Ketchikan Gateway Borough, Alaska v. Breed

Annotate this Case

639 P.2d 995 (1981)

KETCHIKAN GATEWAY BOROUGH, ALASKA, Appellant, v. Paul BREED d/b/a Flair Air, Appellee.

No. 5054.

Supreme Court of Alaska.

August 28, 1981.

Russell W. Walker, Municipal Atty., Ketchikan, for appellant.

John W. Peterson, Ziegler, Cloudy, Smith, King & Brown, Ketchikan, for appellee.

Norman E. Staton, Asst. Atty. Gen., Wilson L. Condon, Atty. Gen., Juneau, for amicus curiae, State of Alaska.

Before RABINOWITZ, C.J., CONNOR, BURKE and MATTHEWS, JJ., and BLAIR, Superior Court Judge.[*]

OPINION

MATTHEWS, Justice.

The Ketchikan Gateway Borough operates a seaplane float on Gravina Island at which seaplanes may dock in order to load and unload passengers. It charges a $2.00 flat fee each time a seaplane uses the facility. The Borough also operates Ketchikan International Airport on Gravina Island. It charges various landing fees for aircraft in excess of 6,000 pounds but allows aircraft lighter than 6,000 pounds to land without charge.

The Borough sued appellee for $1,056.00 in unpaid fees relating to his use of the seaplane float with aircraft lighter than 6,000 pounds. He defended on the basis that the fee schedule was discriminatory. Upon the Borough's motion for summary judgment, the superior court held in favor of the appellee and concluded that the $2.00 fee for use of the seaplane float violates the equal protection clauses of the United States and Alaska Constitutions.

Equal protection requires that those similarly situated be treated equally *996 and that classifications made by government which call for different treatment of citizens be reasonable.[1] In the present case it is difficult to relate points of similarity between docking a light plane at the seaplane float, and landing a light plane at Ketchikan International Airport. The classification distinguishing between docking at the float and landing at the airport is obviously reasonable.[2]

The judgment is REVERSED and the case is REMANDED with directions to enter summary judgment in favor of appellant.

COMPTON, J., not participating.

NOTES

[*] Blair, Superior Court Judge, sitting by assignment made pursuant to article IV, section 16 of the Alaska constitution.

[1] With one exception not pertinent here: classifications must be based on compelling governmental interests when fundamental rights and suspect categories are at issue. Isakson v. Rickey, 550 P.2d 359, 362-63 (Alaska 1976).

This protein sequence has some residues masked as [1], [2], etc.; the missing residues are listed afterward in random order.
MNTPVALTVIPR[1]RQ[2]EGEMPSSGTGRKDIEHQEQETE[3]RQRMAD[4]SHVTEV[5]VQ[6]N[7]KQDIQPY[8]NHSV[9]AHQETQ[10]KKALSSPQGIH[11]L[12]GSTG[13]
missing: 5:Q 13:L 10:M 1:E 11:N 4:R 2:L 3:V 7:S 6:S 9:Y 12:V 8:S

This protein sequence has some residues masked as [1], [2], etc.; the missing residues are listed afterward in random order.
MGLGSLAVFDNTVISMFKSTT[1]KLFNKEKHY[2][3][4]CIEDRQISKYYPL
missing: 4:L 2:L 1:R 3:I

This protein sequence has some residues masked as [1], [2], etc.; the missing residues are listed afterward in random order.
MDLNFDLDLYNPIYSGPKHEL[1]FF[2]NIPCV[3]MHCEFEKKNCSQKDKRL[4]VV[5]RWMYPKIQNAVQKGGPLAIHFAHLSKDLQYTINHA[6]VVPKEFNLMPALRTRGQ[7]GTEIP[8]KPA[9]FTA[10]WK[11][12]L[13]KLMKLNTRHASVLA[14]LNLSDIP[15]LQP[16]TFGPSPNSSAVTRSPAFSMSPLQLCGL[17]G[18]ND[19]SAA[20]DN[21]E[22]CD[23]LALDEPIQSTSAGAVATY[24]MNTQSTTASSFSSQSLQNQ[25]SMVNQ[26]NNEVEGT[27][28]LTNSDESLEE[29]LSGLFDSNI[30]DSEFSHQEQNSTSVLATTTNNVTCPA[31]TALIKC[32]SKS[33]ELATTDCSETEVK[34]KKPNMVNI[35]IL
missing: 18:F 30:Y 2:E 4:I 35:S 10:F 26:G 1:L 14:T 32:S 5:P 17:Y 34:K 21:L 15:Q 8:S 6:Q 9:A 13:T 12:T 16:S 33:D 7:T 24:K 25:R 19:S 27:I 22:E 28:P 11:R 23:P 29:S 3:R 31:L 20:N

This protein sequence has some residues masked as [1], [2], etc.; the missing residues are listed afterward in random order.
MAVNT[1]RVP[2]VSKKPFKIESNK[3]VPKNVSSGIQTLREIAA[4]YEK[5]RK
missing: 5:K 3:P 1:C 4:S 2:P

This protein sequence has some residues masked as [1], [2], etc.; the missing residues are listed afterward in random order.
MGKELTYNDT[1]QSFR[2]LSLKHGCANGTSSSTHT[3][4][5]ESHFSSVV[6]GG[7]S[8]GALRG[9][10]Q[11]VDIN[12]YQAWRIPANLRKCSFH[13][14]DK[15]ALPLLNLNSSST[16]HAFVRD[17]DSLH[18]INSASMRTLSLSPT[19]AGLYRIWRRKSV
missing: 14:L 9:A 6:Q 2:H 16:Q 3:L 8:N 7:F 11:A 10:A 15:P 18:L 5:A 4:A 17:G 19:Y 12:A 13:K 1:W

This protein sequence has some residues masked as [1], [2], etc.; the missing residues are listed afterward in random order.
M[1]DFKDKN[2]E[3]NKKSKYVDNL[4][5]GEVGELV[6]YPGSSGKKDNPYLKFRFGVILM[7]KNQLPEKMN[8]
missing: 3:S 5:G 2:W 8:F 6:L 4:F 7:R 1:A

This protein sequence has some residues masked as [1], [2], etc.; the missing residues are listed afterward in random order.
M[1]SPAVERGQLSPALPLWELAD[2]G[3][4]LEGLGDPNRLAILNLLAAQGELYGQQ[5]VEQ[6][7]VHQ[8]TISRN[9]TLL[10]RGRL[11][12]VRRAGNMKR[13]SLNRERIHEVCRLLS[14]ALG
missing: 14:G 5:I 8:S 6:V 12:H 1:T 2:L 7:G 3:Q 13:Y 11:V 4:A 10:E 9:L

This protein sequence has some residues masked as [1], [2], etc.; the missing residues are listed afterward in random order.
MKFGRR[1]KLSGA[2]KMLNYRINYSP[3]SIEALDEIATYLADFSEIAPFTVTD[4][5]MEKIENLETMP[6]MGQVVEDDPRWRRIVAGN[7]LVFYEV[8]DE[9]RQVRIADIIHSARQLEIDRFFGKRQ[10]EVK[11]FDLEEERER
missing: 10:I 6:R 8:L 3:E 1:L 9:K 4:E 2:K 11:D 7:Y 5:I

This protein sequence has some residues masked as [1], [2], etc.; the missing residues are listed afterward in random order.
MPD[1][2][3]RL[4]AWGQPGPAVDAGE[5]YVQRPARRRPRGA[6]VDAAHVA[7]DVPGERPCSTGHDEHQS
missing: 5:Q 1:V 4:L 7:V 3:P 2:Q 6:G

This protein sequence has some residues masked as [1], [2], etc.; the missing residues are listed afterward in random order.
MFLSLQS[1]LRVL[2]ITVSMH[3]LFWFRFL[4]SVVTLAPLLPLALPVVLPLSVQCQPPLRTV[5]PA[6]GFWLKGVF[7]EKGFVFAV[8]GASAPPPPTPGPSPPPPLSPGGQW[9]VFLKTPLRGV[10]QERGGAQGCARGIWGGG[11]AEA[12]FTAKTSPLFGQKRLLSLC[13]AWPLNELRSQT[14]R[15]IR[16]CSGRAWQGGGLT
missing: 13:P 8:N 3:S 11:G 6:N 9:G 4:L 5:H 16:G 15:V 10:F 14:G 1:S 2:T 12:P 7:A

[2] The Borough offers the following reasons, which we find to be plausible, justifying the disparate treatment:

[L]and based airplanes pay fuel flowage fees (KGB Code § 15.10.050), seaplane float users need not; land based planes pay fees for airfield parking and tying down (KGB Code § 15.10.030), seaplane float users need not; land based airplane owners, operators, their employees and passengers pay ferry fees and automobile parking fees (KGB Code § 15.10.020; § 15.11.005-.055), seaplane float users, their employees and passengers need not. All of the fees from all of the various users, including land based users of the landing field, constitute a financial contribution to the maintenance and operation of the airport. Land based planes of similar size as seaplane float users merely contribute financially by fuel, lease, parking, ferry and other charges rather than a simple float fee as do seaplane float users (Affidavit of Borough Manager, R. 51-56). Seaplanes equipped to land on the landing field are, in such event, treated exactly the same as other aircraft using the landing field.

Other considerations are that aircraft 6,000 pounds or less do not impact `or require elaborate facilities such as those provided at Ketchikan' (R. 36); costs of collection problems; that touch-and-go training flights would complicate the computation of field landing fees; and that `the general aviation facilities on the Ketchikan Airport are underutilized at the present time' and that `a consistent policy of charging no landing fees for aircraft under 6,000 pounds may help to increase the number of private aircraft based at the airport, as well as increase the number of aircraft using the airport as a fueling stop, etc.' (R. 36) Any increase in fueling would increase the Borough revenue available for payment of the costs of airport operation and maintenance due to the fuel flowage fees charged by KGB Code § 15.10.050.

Appellant's brief at 24-25.